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How to Buy Italian Wines

How to Buy Italian Wine (When You Know Nothing About Italian Wine)

Wandering through the wine aisle is hard enough when you don't know much about it (other than it's made from grapes), but navigating wines from different countries? The intimidation factor rises by the power of 10. I find Italian wines especially difficult because of the language barrier. Call me crazy, but reading those labels makes my head spin, which is really depressing since Italy has some of the best food and wine anywhere in the world.

To help solve some of my wine worries, I chatted with Matteo Pastori and Chef Matteo Clivati, Chef de Partie at A16 and SF's newest pop-up restaurateur. The two Matteos know a thing or two about Italian vino — one's a Gold Pin Sommelier, and the other grew up baking pastries in his family bakery in Milan. Perfetto

Best Happy-Hour Wines

Bellavista is perfect for happy hour and appetizers because it's so versatile. Chiantis are also easy to drink — alone or with food. I like Greve in Chianti specifically because of the atmosphere, people, and beautiful landscape of the area, one of my favorites in Tuscany.

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Best Goes-With-Everything Wine

A good Nebbiolo from Northern Piemonte should be in everyone's wine rack. Nebbiolos are lighter in body and easier to drink than famed Barolo, and they sell for about $15 to $20 a bottle — a delicious wine at a reasonable price.

Best Alternative to a Borolo

Barbaresco is a well-known younger brother of Barolo that has outstanding quality at lower price, but you can get a Boca for even less, and it comes from the same region using the same grape.

Best Wine to Pair With Fish

Though it would really depend on the type of fish and cooking technique, you should be able to get a Verdicchio dei Castelli di Jesi (Marche) with grilled sea bass, whereas your seafood salads would make a fine match with a Vermentino di Gallura (Sardinia).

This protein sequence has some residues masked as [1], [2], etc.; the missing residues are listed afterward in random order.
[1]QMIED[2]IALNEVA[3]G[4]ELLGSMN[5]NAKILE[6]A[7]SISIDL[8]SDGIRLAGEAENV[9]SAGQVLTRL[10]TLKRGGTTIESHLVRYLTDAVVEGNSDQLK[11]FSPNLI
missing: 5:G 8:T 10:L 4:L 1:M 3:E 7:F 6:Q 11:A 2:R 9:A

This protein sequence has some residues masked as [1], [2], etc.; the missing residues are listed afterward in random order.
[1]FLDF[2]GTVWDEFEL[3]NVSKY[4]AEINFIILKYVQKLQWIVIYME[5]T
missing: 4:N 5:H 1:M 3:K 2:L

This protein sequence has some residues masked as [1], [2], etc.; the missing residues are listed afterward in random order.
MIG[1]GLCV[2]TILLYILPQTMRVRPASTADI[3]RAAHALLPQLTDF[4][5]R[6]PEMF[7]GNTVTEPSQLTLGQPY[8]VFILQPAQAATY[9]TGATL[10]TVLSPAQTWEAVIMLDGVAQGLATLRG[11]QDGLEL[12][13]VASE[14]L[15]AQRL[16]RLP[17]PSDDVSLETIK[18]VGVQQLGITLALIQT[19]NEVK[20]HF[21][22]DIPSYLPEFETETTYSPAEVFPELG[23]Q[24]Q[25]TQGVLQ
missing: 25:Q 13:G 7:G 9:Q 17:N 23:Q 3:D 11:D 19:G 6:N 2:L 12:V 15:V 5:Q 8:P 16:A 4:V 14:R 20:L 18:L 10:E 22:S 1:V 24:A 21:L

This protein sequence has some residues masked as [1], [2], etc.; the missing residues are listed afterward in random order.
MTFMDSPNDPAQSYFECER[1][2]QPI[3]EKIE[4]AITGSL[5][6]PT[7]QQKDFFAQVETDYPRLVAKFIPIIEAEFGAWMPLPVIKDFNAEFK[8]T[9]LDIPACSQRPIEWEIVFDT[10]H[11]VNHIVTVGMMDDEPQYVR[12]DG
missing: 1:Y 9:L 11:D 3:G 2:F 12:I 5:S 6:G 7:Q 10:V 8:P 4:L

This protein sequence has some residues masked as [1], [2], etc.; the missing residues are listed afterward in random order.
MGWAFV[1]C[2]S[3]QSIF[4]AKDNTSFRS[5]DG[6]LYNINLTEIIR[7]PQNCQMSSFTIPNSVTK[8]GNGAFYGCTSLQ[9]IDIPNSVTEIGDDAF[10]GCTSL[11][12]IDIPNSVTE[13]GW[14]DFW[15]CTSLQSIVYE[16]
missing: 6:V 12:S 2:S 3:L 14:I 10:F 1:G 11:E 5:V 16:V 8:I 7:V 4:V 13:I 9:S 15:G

Best Wine to Pair With Pizza

Beer! No kidding — pizza and birra (beer) is a classic! Usually an artisanal Italian beer. Depending on the sauce, you can grab a classic lager for a margherita and an amber ale (or more Belgian style) if sausage is added. If you absolutely must have wine, then reach for a light-bodied red with bubbles, like Lambrusco.

A Solid "Best-Kept Secret" Wine

Timorasso is a well-structured white wine that more people should know about but probably have no idea it exists because of the confusion of the labeling. Timorassos have been called Morasso, Timuassa, Timoraccio, Timorazza, and are sometimes bottled without calling out the grape itself. No wonder it's hard to find! A good Timorasso can be found under the Derthona or Colli Tortonesi labels.

If You Like Pinot Noir, You'll Like . . .

A Groppello will suit your tastes, or go for a Nebbiolo or Rossese di Dolceacqua if you have a bit more of a budget.

If You Like Chardonnay, You'll Like . . .

Go for a Trebbiano d'Abruzzo Riserva, a Collio blend, or Ribolla Gialla Riserva.

If You Like Cabernet, You'll Like . . .

Valpolicella Classico Superiore Ripasso or a Super Tuscan.

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